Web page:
515-223-5119 [email protected]

[2012; R-2017 | Keywords: Regulatory Compliance, Trucking Regulations]

Are your trucks in compliance with state and federal laws? It might be worth your time and effort to do a quick review of your equipment to make sure they are.

With the 2010 introduction of the Federal Motor Carrier Safety Administration’s Compliance, Safety, Accountability (CSA), more and more attention is being given to commercial motor vehicles and roadside inspections.

As companies, we often focus our attention to the obvious issues of our trucks – such as maintenance, load securement, signage and lighting. But we could be overlooking some important requirements that have previously flown under the radar with enforcement personnel.

This article is devoted to helping ensure your trucks will pass a roadside inspection in the event that you or your drivers are pulled over for an inspection.

Maintenance
The first issue to address is maintenance. Federal regulations require that companies operating commercial motor vehicles must “systematically inspect, repair and maintain all motor vehicles subject to its control.” Parts and accessories that affect the safe operation of the truck must be in safe and proper operating condition at all times.

Trucks must be inspected by the driver prior to operation of the truck and at the completion of the day, in accordance with Part 391.11 and 393.13 of the Federal Motor Carrier Safety Regulations. In addition, commercial motor vehicles must be periodically inspected at least once per year by the company. The original copy of the inspection must be maintained at the company’s principle place of business and either a copy of the inspection report or a sticker in lieu of the inspection report must be maintained in or on the truck.

Proper Lighting and Warning Equipment
The next issue of importance is having proper lighting and warning equipment when transporting over-dimensional equipment. Both Iowa and Nebraska has exceptions on width and height restrictions for farm equipment dealers. However, be certain to read the fine print to insure these units are properly equipped with signage, lighting and flags.

In Nebraska, dealers have exceptions from width requirements during daylight hours when hauling driving, delivering or picking up farm equipment. Yet it is still suggested that carriers adhere to the Federal requirements for the use of banners, an amber flashing light at the rear of the trailer and flags at the widest part of the load.

In Iowa, dealers have exceptions from the normal width restrictions during daylight hours. It’s important to note, though, that the truck must be equipped with an amber slashing light on the rear of the truck or the rear of the equipment being transported if it obstructs the view of the amber flashing light on the truck. Iowa also requires red flags on the portion of the equipment that protrudes into oncoming traffic.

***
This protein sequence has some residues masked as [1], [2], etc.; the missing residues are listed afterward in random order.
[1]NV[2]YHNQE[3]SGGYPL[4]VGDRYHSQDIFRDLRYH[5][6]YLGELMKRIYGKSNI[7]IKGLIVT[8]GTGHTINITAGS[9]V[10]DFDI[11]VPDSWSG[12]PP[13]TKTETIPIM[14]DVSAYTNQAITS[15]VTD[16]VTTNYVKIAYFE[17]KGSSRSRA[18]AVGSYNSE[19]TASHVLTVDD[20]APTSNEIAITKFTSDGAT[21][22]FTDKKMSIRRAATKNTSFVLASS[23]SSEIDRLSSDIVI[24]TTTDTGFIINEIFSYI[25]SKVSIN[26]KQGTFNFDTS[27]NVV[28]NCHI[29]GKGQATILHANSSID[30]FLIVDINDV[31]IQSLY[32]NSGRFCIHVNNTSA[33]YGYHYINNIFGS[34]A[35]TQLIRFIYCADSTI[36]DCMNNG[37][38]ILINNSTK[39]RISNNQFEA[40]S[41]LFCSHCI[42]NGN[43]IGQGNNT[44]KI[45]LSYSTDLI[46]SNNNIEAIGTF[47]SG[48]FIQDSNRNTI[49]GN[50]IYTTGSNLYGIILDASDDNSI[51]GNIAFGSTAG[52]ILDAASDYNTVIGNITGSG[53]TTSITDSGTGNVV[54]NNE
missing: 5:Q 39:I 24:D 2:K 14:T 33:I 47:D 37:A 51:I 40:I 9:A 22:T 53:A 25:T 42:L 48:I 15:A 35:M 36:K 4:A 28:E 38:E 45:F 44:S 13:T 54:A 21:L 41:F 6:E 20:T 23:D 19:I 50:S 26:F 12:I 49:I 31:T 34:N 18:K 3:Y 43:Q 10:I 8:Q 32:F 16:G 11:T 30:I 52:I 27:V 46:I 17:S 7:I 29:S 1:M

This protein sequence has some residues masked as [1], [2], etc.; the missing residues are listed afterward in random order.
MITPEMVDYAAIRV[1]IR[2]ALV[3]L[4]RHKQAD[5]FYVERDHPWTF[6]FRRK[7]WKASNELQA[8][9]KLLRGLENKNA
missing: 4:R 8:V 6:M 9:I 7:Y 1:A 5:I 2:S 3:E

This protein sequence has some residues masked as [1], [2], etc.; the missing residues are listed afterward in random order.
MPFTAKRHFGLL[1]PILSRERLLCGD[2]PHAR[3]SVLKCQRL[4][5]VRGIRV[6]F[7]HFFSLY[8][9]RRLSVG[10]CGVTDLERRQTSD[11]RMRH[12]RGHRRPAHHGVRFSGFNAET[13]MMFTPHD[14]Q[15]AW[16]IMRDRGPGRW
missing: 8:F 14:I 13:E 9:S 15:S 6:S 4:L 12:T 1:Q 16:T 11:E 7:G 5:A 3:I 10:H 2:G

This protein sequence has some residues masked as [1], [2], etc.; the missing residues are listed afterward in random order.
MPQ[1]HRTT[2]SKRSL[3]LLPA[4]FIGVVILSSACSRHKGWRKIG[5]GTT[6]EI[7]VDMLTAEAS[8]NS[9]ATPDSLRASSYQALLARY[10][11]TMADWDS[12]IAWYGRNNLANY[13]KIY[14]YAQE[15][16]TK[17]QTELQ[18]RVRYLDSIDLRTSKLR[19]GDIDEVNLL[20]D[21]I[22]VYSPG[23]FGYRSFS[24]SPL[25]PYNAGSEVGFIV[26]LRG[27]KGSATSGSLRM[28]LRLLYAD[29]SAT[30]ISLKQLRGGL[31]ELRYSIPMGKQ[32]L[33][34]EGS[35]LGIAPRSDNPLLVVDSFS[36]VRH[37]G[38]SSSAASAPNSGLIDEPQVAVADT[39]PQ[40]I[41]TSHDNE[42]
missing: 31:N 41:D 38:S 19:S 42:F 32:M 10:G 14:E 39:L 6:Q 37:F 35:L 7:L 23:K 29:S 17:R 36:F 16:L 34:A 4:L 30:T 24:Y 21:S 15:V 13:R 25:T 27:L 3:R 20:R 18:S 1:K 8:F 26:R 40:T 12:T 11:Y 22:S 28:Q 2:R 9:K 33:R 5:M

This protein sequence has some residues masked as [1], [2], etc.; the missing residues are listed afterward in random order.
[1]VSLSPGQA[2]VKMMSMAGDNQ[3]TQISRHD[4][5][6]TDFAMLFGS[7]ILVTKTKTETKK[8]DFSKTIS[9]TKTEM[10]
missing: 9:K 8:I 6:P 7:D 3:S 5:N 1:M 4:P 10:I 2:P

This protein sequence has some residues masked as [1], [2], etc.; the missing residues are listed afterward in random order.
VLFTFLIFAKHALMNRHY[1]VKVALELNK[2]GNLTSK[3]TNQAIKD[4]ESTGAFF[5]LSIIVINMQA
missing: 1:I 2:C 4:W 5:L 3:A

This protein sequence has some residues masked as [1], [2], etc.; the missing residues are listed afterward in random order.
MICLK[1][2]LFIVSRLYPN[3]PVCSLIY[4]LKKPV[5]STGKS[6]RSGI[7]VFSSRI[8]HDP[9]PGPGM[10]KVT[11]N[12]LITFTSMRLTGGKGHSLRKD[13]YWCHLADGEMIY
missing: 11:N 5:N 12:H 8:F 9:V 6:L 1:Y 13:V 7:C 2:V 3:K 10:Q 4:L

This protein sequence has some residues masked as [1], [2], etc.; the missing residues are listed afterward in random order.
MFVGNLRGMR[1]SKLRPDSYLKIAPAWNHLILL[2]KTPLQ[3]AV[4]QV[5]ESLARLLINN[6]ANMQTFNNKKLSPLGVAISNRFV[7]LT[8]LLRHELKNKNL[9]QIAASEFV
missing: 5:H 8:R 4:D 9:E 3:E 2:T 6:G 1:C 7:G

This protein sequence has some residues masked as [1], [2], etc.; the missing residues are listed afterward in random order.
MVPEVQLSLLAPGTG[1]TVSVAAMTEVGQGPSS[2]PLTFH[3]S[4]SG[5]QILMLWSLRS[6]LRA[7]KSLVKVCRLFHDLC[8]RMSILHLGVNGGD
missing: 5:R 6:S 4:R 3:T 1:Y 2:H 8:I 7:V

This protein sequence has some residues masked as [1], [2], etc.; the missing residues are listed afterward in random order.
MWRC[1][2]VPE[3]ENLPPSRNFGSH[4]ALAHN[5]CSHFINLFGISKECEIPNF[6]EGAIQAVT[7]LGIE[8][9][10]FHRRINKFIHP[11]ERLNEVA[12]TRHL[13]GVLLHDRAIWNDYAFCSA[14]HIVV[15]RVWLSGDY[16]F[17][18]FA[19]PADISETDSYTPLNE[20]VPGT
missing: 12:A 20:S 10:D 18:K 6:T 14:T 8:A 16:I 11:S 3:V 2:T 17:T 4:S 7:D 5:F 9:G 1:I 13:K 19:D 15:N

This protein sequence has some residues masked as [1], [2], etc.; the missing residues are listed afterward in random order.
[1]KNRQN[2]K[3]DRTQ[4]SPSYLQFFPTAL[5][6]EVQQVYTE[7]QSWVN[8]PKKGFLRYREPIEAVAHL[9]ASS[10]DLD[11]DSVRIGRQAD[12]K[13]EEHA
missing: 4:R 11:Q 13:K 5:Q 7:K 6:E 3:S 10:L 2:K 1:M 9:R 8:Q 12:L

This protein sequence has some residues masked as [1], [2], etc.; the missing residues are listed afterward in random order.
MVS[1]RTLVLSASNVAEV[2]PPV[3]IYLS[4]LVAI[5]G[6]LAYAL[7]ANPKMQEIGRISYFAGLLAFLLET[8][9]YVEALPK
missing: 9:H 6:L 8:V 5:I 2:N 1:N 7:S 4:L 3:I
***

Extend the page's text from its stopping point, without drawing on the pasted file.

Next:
Extendable Mirrors
An issue that has come to light recently is that of extendable mirrors. Both the Nebraska Statutes and the Iowa Cod require vehicles to be equipped with mirrors that extend beyond the vehicle or load an adequate distance in order to have a clear view of at least 200 feet of the roadway behind the vehicle. This is often a problem with stationary mounted truck mirrors. In talking with both states, enforcement personnel are beginning to write citations to companies if the mirrors on the vehicle do not extend out far enough to meet this requirement.

Load Securement
The last issue to discuss is load securement. Most states have adopted the federal regulations on cargo securement. Again, with the introduction of the FMCSA’s CSA program, cargo securement is receiving much more attention.

The regulations state that cargo must be secured so that it does not “leak, spill, blow off the vehicle, fall from the vehicle, fall through the vehicle, shift upon or within the vehicle or otherwise become dislodged.” Securement devices such as chains, straps, binders, etc. must have a capacity to hold at least 50 percent of the weight of the item or items being secured.

Most violations in load securement either have to do with not having the minimum amount of chains holding the equipment or defective chains, binders or straps.

Many of these issues can be easily addressed through a team effort of managers and drivers. Spending a little time now can save you a lot of time, trouble and money later.